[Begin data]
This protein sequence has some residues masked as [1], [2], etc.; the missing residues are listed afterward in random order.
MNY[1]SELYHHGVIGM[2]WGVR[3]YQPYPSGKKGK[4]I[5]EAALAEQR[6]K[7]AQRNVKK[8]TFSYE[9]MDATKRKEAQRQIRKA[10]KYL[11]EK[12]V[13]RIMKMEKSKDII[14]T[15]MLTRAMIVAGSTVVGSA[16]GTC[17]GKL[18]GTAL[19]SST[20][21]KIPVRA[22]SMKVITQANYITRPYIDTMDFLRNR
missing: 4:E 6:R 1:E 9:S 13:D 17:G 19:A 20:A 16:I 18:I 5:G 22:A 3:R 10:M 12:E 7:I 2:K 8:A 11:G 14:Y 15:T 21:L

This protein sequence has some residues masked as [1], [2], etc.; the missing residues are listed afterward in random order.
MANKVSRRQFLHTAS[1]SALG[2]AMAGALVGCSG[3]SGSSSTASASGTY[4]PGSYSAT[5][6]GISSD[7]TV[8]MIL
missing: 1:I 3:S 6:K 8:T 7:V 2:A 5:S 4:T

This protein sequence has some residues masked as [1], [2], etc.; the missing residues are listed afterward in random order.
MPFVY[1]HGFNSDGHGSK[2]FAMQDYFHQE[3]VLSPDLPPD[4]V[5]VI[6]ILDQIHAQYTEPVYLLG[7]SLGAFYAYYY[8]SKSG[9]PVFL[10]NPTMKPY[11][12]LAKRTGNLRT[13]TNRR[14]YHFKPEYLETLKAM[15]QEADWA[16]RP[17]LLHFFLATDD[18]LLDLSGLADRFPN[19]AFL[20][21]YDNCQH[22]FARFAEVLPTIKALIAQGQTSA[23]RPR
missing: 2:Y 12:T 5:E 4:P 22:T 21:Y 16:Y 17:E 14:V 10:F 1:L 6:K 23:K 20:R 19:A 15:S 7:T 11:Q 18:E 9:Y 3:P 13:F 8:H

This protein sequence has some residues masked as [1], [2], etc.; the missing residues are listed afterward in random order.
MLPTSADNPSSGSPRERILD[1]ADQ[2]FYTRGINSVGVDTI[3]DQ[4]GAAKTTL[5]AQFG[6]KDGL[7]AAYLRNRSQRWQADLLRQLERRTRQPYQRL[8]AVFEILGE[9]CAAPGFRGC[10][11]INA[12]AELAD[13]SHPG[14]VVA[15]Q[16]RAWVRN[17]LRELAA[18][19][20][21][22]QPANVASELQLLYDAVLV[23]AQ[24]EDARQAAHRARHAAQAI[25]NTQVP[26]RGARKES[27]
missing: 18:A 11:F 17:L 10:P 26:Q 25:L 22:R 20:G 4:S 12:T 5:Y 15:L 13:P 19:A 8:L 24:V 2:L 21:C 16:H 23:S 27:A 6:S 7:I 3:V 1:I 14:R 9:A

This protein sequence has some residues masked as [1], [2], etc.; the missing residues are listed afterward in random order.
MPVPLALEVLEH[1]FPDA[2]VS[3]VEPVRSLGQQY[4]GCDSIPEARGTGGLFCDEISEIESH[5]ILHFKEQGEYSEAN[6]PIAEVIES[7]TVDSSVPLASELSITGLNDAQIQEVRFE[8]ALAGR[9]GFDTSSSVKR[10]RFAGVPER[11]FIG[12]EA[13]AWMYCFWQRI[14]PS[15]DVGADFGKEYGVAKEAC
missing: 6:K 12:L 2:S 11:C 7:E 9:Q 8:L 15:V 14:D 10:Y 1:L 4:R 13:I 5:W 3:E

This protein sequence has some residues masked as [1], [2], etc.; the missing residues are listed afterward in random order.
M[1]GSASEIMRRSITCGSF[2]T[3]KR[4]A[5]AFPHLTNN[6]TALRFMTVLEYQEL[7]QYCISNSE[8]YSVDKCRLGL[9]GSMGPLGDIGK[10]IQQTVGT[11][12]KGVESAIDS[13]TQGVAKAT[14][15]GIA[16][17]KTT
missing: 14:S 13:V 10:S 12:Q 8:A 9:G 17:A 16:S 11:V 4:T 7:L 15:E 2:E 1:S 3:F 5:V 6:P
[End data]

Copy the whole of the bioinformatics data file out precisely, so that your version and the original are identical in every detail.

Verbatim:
This protein sequence has some residues masked as [1], [2], etc.; the missing residues are listed afterward in random order.
MNY[1]SELYHHGVIGM[2]WGVR[3]YQPYPSGKKGK[4]I[5]EAALAEQR[6]K[7]AQRNVKK[8]TFSYE[9]MDATKRKEAQRQIRKA[10]KYL[11]EK[12]V[13]RIMKMEKSKDII[14]T[15]MLTRAMIVAGSTVVGSA[16]GTC[17]GKL[18]GTAL[19]SST[20][21]KIPVRA[22]SMKVITQANYITRPYIDTMDFLRNR
missing: 4:E 6:R 1:E 9:S 13:D 17:G 19:A 20:A 16:I 18:I 5:G 22:A 3:R 10:M 12:E 7:I 2:K 8:A 11:G 14:Y 15:T 21:L

This protein sequence has some residues masked as [1], [2], etc.; the missing residues are listed afterward in random order.
MANKVSRRQFLHTAS[1]SALG[2]AMAGALVGCSG[3]SGSSSTASASGTY[4]PGSYSAT[5][6]GISSD[7]TV[8]MIL
missing: 1:I 3:S 6:K 8:T 7:V 2:A 5:S 4:T

This protein sequence has some residues masked as [1], [2], etc.; the missing residues are listed afterward in random order.
MPFVY[1]HGFNSDGHGSK[2]FAMQDYFHQE[3]VLSPDLPPD[4]V[5]VI[6]ILDQIHAQYTEPVYLLG[7]SLGAFYAYYY[8]SKSG[9]PVFL[10]NPTMKPY[11][12]LAKRTGNLRT[13]TNRR[14]YHFKPEYLETLKAM[15]QEADWA[16]RP[17]LLHFFLATDD[18]LLDLSGLADRFPN[19]AFL[20][21]YDNCQH[22]FARFAEVLPTIKALIAQGQTSA[23]RPR
missing: 2:Y 12:T 5:E 4:P 22:T 21:Y 16:Y 17:E 14:V 10:F 1:L 6:K 23:K 20:R 19:A 15:S 7:T 11:Q 18:E 9:Y 3:P 13:F 8:H

This protein sequence has some residues masked as [1], [2], etc.; the missing residues are listed afterward in random order.
MLPTSADNPSSGSPRERILD[1]ADQ[2]FYTRGINSVGVDTI[3]DQ[4]GAAKTTL[5]AQFG[6]KDGL[7]AAYLRNRSQRWQADLLRQLERRTRQPYQRL[8]AVFEILGE[9]CAAPGFRGC[10][11]INA[12]AELAD[13]SHPG[14]VVA[15]Q[16]RAWVRN[17]LRELAA[18][19][20][21][22]QPANVASELQLLYDAVLV[23]AQ[24]EDARQAAHRARHAAQAI[25]NTQVP[26]RGARKES[27]
missing: 18:A 11:F 17:L 10:P 26:Q 25:L 22:R 20:G 4:S 12:T 5:Y 15:L 13:P 19:A 8:L 24:V 2:L 21:C 16:H 23:S 27:A 6:S 7:I 3:V 1:I 14:R 9:A

This protein sequence has some residues masked as [1], [2], etc.; the missing residues are listed afterward in random order.
MPVPLALEVLEH[1]FPDA[2]VS[3]VEPVRSLGQQY[4]GCDSIPEARGTGGLFCDEISEIESH[5]ILHFKEQGEYSEAN[6]PIAEVIES[7]TVDSSVPLASELSITGLNDAQIQEVRFE[8]ALAGR[9]GFDTSSSVKR[10]RFAGVPER[11]FIG[12]EA[13]AWMYCFWQRI[14]PS[15]DVGADFGKEYGVAKEAC
missing: 6:K 12:L 2:S 11:C 7:E 9:Q 8:L 15:V 14:D 10:Y 1:L 4:R 13:I 5:W 3:E

This protein sequence has some residues masked as [1], [2], etc.; the missing residues are listed afterward in random order.
M[1]GSASEIMRRSITCGSF[2]T[3]KR[4]A[5]AFPHLTNN[6]TALRFMTVLEYQEL[7]QYCISNSE[8]YSVDKCRLGL[9]GSMGPLGDIGK[10]IQQTVGT[11][12]KGVESAIDS[13]TQGVAKAT[14][15]GIA[16][17]KTT
missing: 14:S 13:V 10:S 12:Q 8:A 9:G 17:A 16:S 11:V 4:T 7:L 15:E 2:E 1:S 3:F 5:V 6:P